The Division Bell is used to describe a call to the house of parliament
in the Australian
legal systems. When a major decision has to be made (e.g. the acceptance, or rejection of a new bill
), the division bell is rung. All the members
of parliament eligible
then rush from their chambers
into the house
(the place where parliament runs) to cast their votes. When the division bell stops, the doors to the house are closed, and no one else is admitted until the vote is cast.
It's called the division bell because once within the house those for and against physically move to different sides of the house.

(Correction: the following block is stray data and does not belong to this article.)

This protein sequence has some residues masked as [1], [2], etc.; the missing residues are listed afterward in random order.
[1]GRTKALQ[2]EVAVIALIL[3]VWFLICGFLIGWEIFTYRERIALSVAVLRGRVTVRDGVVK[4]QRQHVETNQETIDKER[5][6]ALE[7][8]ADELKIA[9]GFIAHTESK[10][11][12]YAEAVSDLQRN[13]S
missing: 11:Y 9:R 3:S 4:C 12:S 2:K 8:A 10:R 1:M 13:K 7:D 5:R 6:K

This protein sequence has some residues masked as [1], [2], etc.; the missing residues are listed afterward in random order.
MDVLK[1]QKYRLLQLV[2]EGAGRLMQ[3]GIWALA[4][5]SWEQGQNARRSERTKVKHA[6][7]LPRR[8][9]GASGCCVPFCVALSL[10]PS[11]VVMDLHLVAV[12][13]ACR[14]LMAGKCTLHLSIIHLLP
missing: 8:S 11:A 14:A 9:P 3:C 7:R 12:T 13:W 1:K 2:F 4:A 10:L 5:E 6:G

Politicians take this seriously. For example, Mark Latham, a young Australian politician was recently caught when the division bell rang with his baby under his care. He couldn't find anyone to take care of the baby, so he took the baby with him.